• Saturday, July 13, 2024
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The British Empire, and the battle for the head of Mbuya Nehanda the Witch

Zimbabwean President, Mnangagwa, points the way to Africa’s economic development

Zimbabwe and its struggles for liberation from European domination and oppression have long occupied a place of prominence in the consciousness of pan-Africanists.

For those who are conversant with history, Zimbabwe also once occupied a place of prominence in the minds of those people whose dream was the opposite – to see white men – soldiers and civilians of the British Empire, spilling out and spreading out all over the land up north to carry forward the white man’s burden of civilising the dark continent and dispossessing the natives of their land and mineral wealth. The fighting banner could be the Royal Niger Company as in Nigeria, or the British South African Company (BSAC) of Cecil Rhodes, but the mission was the same.

One of the most poignant experiences of this author to date was standing on an undulating rock on the Matopos Hills, in Matabeleland, Zimbabwe. The spot where you stood had been ‘Christianed’ by the Englishman named Cecil John Rhodes as ‘A View Of The World.’

It was a site redolent with history, and with blood. So important was the site to him that Cecil Rhodes gave instructions that he should be buried there. This swashbuckling English adventurer had stood on this rock, and looked into the distant mist, seeing what your eyes too could see as you stood alone on the spot. The rolling plains and green vegetation of Africa lay in front of you, as far as the eye could see.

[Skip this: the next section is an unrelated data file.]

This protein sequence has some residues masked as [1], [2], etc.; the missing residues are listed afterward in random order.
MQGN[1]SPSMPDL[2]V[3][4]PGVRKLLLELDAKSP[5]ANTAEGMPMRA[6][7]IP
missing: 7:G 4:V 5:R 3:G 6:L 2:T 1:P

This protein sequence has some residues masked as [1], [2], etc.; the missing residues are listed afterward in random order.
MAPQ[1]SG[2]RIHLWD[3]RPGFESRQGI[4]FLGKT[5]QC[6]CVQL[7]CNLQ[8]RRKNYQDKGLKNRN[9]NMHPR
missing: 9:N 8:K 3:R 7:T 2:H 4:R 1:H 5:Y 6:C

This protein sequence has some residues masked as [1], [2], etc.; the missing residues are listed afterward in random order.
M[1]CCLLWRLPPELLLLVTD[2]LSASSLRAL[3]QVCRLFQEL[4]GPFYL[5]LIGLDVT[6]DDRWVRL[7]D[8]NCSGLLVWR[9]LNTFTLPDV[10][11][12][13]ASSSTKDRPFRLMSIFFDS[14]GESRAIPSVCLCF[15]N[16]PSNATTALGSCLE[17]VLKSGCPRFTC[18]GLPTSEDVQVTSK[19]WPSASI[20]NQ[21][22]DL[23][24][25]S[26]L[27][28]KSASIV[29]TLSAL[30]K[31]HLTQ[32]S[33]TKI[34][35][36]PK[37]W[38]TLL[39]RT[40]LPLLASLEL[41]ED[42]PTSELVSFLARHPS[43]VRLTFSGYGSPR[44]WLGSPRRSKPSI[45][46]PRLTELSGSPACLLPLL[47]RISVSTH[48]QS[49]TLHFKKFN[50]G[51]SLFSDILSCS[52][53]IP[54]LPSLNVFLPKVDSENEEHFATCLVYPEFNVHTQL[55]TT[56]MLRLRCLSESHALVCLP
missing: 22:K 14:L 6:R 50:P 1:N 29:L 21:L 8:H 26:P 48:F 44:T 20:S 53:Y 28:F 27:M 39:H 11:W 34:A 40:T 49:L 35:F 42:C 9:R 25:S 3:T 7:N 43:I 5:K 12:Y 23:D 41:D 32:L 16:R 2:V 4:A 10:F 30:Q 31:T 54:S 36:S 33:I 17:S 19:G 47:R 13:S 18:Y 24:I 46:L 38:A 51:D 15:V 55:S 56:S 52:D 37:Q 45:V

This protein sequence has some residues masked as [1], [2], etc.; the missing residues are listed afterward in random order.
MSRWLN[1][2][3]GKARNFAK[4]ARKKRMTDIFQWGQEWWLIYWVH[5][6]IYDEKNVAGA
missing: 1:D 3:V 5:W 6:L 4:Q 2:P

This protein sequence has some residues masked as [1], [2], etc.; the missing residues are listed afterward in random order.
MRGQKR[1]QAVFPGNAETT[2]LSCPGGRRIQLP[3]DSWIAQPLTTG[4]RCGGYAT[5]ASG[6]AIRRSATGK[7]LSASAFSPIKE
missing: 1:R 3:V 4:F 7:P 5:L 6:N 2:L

It is about how the sordid realities of Empire turn out to be at odds with the celebrated values of the British Empire, and how the past has come back to haunt the present and embarrass its inheritors

‘Your hinterland is there’ Cecil Rhodes had said, on the Matopos Hills, pointing into the distance. He was talking to his countrymen, the frontiersmen of the British Empire, urging them to move all over Africa and seize the land and minerals for their own, killing Africans where necessary, as he had done in a famous career that would lead to the country being named Rhodesia, after him, and a statue of him being erected at Oxford University, a reward from a grateful British Empire.

‘Rhodesia’ would later throw off its alien name angrily after a bitter scorched earth liberation war, which was named ‘The Second Chimurenga’. The country would proudly claim back the name of its old civilisation – located in the ruins of the stone city of Dzimbabwe.

The Zimbabwe that liberated itself and gained independence through the Second Chimurenga has been somewhat of a disappointment to date for many of those Africanists who rooted so fervently for it, seeing as the gateway to the liberation of Southern Africa and the rest of colonised Africa, and the re-development of an African Civilisation. But that is another story.